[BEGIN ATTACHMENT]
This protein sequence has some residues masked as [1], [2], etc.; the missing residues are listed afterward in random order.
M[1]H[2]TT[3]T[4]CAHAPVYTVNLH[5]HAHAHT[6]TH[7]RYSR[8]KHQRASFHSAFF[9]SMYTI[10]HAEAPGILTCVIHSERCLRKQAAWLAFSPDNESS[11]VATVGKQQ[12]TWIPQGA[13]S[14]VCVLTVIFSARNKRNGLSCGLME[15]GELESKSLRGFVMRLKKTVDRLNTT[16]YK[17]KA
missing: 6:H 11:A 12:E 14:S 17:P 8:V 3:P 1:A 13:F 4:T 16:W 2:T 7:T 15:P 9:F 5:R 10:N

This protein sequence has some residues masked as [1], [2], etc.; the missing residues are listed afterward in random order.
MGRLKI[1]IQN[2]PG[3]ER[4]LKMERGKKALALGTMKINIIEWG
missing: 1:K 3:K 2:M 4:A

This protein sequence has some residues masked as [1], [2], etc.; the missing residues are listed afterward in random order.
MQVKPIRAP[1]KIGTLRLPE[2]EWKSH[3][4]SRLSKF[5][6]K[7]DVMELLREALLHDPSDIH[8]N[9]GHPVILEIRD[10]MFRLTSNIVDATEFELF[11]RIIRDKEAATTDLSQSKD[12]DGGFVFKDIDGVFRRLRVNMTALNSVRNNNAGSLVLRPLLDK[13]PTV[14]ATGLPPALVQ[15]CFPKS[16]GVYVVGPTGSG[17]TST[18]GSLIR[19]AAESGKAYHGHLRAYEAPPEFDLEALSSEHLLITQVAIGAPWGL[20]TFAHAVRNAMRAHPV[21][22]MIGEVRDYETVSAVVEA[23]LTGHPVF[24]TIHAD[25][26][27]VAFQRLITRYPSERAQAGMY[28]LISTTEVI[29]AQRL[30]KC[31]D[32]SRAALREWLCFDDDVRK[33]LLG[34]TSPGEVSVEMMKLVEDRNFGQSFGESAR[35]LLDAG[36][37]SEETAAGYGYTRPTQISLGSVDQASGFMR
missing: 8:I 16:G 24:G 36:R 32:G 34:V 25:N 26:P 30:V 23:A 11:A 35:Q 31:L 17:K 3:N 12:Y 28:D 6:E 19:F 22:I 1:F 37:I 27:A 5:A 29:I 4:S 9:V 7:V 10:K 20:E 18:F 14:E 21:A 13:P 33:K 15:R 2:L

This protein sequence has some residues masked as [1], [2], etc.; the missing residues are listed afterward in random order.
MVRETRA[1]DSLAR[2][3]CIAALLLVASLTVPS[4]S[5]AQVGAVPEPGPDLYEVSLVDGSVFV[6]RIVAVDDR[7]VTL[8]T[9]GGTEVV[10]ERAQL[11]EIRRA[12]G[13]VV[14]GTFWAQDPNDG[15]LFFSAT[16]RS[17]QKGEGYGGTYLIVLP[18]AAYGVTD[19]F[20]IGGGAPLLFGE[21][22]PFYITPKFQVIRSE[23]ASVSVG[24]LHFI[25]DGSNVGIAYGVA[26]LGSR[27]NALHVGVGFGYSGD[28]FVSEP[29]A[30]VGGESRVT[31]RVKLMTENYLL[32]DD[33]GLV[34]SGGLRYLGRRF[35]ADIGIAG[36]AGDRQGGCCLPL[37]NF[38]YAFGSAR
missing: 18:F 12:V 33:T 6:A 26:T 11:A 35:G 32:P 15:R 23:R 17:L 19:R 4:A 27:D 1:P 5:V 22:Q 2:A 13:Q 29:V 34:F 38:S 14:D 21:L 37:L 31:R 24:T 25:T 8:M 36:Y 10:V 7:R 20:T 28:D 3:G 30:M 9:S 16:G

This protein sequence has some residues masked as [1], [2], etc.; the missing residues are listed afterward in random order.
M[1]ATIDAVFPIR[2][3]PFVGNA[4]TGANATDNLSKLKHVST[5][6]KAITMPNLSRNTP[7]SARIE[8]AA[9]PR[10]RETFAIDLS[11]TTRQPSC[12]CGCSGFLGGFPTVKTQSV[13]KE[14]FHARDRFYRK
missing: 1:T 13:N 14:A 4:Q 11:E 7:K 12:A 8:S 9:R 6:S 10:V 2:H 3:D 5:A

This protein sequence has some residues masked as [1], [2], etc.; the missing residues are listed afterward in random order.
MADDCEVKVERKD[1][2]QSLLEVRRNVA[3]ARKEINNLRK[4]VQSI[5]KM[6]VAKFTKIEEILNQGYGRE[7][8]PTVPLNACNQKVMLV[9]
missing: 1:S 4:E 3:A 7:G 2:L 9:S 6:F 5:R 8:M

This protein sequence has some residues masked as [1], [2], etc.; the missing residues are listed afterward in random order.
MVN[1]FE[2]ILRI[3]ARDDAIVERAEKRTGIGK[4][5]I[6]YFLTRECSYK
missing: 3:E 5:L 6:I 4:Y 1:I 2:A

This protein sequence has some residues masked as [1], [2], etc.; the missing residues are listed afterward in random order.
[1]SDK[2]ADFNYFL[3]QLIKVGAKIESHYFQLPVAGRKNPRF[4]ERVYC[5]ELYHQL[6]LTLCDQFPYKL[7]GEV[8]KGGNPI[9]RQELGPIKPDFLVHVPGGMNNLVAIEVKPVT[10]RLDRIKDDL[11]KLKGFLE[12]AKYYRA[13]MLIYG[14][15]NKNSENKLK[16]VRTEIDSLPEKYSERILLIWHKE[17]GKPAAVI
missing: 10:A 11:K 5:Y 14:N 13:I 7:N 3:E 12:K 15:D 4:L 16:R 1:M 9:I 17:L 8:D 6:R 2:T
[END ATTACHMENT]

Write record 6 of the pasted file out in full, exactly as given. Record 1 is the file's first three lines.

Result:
This protein sequence has some residues masked as [1], [2], etc.; the missing residues are listed afterward in random order.
MADDCEVKVERKD[1][2]QSLLEVRRNVA[3]ARKEINNLRK[4]VQSI[5]KM[6]VAKFTKIEEILNQGYGRE[7][8]PTVPLNACNQKVMLV[9]
missing: 1:S 4:E 3:A 7:G 2:L 9:S 6:F 5:R 8:M